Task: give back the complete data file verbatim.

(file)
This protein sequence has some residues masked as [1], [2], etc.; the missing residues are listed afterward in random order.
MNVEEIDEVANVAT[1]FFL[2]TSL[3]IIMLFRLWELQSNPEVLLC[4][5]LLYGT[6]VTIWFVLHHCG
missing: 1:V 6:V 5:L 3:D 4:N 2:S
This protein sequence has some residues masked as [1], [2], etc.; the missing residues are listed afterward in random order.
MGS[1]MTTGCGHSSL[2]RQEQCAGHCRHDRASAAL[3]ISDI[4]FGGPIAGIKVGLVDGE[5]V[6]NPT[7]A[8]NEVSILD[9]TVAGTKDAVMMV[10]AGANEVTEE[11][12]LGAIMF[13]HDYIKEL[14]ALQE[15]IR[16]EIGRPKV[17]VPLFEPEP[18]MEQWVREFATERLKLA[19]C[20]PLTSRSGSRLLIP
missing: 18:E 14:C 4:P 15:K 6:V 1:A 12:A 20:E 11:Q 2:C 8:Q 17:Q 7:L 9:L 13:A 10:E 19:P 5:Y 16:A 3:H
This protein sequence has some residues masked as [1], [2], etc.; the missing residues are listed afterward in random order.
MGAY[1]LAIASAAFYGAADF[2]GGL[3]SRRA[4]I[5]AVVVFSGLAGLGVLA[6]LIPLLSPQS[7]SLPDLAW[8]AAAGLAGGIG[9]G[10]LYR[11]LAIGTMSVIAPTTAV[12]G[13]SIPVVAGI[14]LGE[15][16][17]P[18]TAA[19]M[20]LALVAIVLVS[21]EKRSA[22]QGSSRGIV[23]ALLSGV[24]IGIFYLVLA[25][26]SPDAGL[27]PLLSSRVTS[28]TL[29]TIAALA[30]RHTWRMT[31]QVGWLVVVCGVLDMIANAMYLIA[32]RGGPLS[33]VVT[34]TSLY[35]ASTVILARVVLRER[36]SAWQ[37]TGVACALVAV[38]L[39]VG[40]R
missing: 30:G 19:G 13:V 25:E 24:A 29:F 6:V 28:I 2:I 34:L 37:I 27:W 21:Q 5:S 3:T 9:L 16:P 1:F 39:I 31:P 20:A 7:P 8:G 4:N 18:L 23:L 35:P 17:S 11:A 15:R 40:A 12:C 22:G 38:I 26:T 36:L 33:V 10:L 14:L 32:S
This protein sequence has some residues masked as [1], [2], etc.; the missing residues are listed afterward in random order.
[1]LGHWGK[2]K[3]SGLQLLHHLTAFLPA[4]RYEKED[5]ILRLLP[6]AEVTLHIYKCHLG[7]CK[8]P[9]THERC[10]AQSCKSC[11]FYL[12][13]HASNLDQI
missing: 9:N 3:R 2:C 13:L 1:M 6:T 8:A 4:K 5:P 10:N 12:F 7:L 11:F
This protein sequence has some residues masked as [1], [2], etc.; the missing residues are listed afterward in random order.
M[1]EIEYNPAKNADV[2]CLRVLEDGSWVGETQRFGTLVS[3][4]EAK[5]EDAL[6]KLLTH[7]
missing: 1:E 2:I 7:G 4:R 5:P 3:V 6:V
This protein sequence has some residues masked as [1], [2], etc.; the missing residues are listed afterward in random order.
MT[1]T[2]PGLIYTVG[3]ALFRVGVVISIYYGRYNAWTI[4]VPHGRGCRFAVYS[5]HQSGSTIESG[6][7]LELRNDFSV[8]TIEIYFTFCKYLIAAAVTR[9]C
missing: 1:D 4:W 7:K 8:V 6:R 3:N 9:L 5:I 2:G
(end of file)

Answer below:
This protein sequence has some residues masked as [1], [2], etc.; the missing residues are listed afterward in random order.
MNVEEIDEVANVAT[1]FFL[2]TSL[3]IIMLFRLWELQSNPEVLLC[4][5]LLYGT[6]VTIWFVLHHCG
missing: 1:V 6:V 5:L 3:D 4:N 2:S
This protein sequence has some residues masked as [1], [2], etc.; the missing residues are listed afterward in random order.
MGS[1]MTTGCGHSSL[2]RQEQCAGHCRHDRASAAL[3]ISDI[4]FGGPIAGIKVGLVDGE[5]V[6]NPT[7]A[8]NEVSILD[9]TVAGTKDAVMMV[10]AGANEVTEE[11][12]LGAIMF[13]HDYIKEL[14]ALQE[15]IR[16]EIGRPKV[17]VPLFEPEP[18]MEQWVREFATERLKLA[19]C[20]PLTSRSGSRLLIP
missing: 18:E 14:C 4:P 15:K 6:V 1:A 12:A 20:E 11:Q 2:C 8:Q 17:Q 7:L 9:L 13:A 10:E 19:P 5:Y 16:A 3:H
This protein sequence has some residues masked as [1], [2], etc.; the missing residues are listed afterward in random order.
MGAY[1]LAIASAAFYGAADF[2]GGL[3]SRRA[4]I[5]AVVVFSGLAGLGVLA[6]LIPLLSPQS[7]SLPDLAW[8]AAAGLAGGIG[9]G[10]LYR[11]LAIGTMSVIAPTTAV[12]G[13]SIPVVAGI[14]LGE[15][16][17]P[18]TAA[19]M[20]LALVAIVLVS[21]EKRSA[22]QGSSRGIV[23]ALLSGV[24]IGIFYLVLA[25][26]SPDAGL[27]PLLSSRVTS[28]TL[29]TIAALA[30]RHTWRMT[31]QVGWLVVVCGVLDMIANAMYLIA[32]RGGPLS[33]VVT[34]TSLY[35]ASTVILARVVLRER[36]SAWQ[37]TGVACALVAV[38]L[39]VG[40]R
missing: 30:G 19:G 13:V 25:E 24:A 29:F 6:V 28:I 2:I 34:L 37:I 27:W 21:Q 5:S 3:T 9:L 16:P 1:F 39:I 31:P 20:A 7:P 8:G 4:N 18:L 23:L 35:P 17:S 11:A 15:R 40:A 12:C 22:G 38:I 26:T 36:L 33:V 10:L 14:L 32:S
This protein sequence has some residues masked as [1], [2], etc.; the missing residues are listed afterward in random order.
[1]LGHWGK[2]K[3]SGLQLLHHLTAFLPA[4]RYEKED[5]ILRLLP[6]AEVTLHIYKCHLG[7]CK[8]P[9]THERC[10]AQSCKSC[11]FYL[12][13]HASNLDQI
missing: 9:N 3:R 2:C 13:L 1:M 6:T 8:A 4:K 5:P 10:N 12:F 7:L 11:F
This protein sequence has some residues masked as [1], [2], etc.; the missing residues are listed afterward in random order.
M[1]EIEYNPAKNADV[2]CLRVLEDGSWVGETQRFGTLVS[3][4]EAK[5]EDAL[6]KLLTH[7]
missing: 1:E 2:I 7:G 4:R 5:P 3:V 6:V
This protein sequence has some residues masked as [1], [2], etc.; the missing residues are listed afterward in random order.
MT[1]T[2]PGLIYTVG[3]ALFRVGVVISIYYGRYNAWTI[4]VPHGRGCRFAVYS[5]HQSGSTIESG[6][7]LELRNDFSV[8]TIEIYFTFCKYLIAAAVTR[9]C
missing: 1:D 4:W 7:K 8:V 6:R 3:N 9:L 5:I 2:G